Inflation Is Higher Than You Think And Fed Should Raise Rates Now

The Federal Reserve should raise interest rates, because inflationary pressures are greater than most policymakers admit and the economy is nearing full employment.

Seniors won’t get a boost in their social security checks this year because consumer prices for urban wage earners—the measure the government uses to adjust those payments—fell from the third quarter of 2014 to 2015. However, that’s largely because oil fell from over $100 a barrel to less than $50, pulling down retail prices for gasoline, home heating oil and related commodities.

Remove energy prices, and the broader, the all urban Consumer Price Index commonly used to measure inflation is up nearly 1.9 percent.

As domestic oil and natural gas production fall, energy prices will rebound. That will push up costs for airlines, supermarkets and many other businesses that must be passed on to consumers.

An increase of just $10 a barrel would likely boost any measure of inflation government number crunchers could devise above the Fed’s 2 percent target for price stability.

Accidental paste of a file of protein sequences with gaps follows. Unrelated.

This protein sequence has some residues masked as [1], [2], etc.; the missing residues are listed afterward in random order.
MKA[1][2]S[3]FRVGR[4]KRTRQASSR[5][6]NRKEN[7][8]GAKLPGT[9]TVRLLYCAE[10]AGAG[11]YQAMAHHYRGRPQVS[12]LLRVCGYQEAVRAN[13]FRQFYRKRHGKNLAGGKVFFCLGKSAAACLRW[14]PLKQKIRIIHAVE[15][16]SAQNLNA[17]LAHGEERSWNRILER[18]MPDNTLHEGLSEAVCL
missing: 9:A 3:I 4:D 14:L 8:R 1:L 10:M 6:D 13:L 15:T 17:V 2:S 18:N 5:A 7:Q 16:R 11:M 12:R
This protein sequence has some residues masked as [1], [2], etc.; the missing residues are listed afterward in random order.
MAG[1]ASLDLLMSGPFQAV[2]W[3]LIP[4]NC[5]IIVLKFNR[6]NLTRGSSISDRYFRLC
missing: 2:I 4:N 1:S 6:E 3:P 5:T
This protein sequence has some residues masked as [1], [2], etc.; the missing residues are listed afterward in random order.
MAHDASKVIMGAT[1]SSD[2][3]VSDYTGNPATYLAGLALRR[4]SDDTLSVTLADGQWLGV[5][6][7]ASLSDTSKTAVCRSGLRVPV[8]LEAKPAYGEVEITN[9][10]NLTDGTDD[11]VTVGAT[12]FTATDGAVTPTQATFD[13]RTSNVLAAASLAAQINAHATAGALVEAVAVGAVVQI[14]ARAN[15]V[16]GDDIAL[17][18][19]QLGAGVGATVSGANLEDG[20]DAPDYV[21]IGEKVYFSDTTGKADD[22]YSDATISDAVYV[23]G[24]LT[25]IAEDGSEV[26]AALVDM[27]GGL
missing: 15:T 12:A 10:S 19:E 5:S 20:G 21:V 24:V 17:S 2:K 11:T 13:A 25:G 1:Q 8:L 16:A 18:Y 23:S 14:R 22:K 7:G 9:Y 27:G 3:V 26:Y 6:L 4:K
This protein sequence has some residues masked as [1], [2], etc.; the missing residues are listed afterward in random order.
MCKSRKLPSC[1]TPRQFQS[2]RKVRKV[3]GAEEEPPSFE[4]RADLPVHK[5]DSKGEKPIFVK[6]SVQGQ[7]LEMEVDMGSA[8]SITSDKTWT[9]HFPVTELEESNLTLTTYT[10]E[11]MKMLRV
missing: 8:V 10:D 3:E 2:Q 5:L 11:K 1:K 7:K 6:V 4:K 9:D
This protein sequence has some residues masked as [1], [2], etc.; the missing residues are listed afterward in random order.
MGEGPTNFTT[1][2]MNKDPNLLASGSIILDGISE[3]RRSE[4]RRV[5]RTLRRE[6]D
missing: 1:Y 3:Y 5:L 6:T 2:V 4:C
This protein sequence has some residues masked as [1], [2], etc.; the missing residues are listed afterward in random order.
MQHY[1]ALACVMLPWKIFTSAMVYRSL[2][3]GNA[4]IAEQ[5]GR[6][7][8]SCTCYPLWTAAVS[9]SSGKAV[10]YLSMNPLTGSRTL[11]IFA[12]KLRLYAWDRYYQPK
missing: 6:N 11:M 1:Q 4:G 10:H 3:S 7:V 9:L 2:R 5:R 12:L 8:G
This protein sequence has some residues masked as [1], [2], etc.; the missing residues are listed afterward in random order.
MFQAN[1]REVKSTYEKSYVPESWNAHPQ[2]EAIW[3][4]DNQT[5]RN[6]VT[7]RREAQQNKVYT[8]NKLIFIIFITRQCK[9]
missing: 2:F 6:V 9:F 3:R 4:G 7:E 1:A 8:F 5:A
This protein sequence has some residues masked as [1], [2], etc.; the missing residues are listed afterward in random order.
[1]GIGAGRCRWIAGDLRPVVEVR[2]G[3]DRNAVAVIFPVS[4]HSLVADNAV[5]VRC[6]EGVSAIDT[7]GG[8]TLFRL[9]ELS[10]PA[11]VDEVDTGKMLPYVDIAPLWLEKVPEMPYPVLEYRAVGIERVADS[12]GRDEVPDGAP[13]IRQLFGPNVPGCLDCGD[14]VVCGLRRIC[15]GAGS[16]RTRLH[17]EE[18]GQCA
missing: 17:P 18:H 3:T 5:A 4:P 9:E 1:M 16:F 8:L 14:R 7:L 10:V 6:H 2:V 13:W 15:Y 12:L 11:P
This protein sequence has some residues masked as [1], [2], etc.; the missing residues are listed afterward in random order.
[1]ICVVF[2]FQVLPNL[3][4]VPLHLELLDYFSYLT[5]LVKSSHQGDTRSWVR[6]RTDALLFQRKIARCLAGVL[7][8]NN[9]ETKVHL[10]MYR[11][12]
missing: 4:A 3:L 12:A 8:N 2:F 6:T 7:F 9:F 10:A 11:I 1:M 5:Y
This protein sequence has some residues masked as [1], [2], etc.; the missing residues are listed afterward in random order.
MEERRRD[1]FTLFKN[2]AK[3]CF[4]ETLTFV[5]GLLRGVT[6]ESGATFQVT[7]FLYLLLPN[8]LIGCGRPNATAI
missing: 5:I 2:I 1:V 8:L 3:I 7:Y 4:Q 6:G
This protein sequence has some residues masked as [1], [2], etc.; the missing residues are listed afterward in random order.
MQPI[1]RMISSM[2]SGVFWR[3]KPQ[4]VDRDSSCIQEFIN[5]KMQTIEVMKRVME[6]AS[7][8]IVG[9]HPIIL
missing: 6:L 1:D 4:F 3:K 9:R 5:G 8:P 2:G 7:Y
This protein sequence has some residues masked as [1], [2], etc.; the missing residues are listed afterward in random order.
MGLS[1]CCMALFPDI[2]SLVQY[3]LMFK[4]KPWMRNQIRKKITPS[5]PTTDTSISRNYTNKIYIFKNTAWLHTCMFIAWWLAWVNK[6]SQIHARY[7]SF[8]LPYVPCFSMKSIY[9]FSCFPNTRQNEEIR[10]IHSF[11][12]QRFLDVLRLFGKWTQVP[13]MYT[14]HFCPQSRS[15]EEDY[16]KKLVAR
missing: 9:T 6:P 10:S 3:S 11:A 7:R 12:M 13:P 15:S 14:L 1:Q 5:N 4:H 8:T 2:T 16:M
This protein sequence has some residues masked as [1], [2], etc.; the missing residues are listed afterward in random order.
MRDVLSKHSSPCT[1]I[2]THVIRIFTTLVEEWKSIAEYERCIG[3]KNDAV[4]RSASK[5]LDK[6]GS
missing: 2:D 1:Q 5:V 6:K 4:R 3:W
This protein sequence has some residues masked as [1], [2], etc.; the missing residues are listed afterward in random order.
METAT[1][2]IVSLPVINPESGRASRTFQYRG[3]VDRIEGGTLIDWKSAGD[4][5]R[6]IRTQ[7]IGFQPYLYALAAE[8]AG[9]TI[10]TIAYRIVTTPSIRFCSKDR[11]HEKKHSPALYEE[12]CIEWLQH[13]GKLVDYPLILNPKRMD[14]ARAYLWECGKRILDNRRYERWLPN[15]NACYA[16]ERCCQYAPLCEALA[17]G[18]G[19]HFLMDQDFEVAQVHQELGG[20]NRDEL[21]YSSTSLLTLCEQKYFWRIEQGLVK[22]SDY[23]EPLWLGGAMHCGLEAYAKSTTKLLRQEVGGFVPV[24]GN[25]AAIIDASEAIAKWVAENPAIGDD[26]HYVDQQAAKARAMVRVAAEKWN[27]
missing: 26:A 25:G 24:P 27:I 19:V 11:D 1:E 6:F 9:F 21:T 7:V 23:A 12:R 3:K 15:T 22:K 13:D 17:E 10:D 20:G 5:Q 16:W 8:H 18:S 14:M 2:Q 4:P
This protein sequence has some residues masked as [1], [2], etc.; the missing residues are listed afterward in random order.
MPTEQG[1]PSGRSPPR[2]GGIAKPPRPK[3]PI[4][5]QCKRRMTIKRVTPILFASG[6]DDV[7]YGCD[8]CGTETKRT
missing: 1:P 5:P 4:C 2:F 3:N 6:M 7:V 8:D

Even with turmoil in China and retrenchment in the oil sector, U.S. GDP growth is expected to exceed 2.5 percent going forward. That’s significantly better than the first six years of the recovery, because consumer spending, which accounts for nearly 70 percent of the economy, is advancing at about a 3.5 percent annual pace.

Household balance sheets are in great shape, thanks in part to the recovery in housing and stock prices and a sustained period of consumer led growth seems likely. That will boost tax revenues and federal and state government spending, and further accelerate growth.

Job openings are near their highest level since the recovery began but hiring has slipped a bit, because employers can’t find workers with the right skills, and wages are likely to rise more rapidly. For example, Wal-Mart’s plan to pay workers more is shifting more of the retail behemoth’s profits to its employees.

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Author: Travis Esquivel

Travis Esquivel is an engineer, passionate soccer player and full-time dad. He enjoys writing about innovation and technology from time to time.

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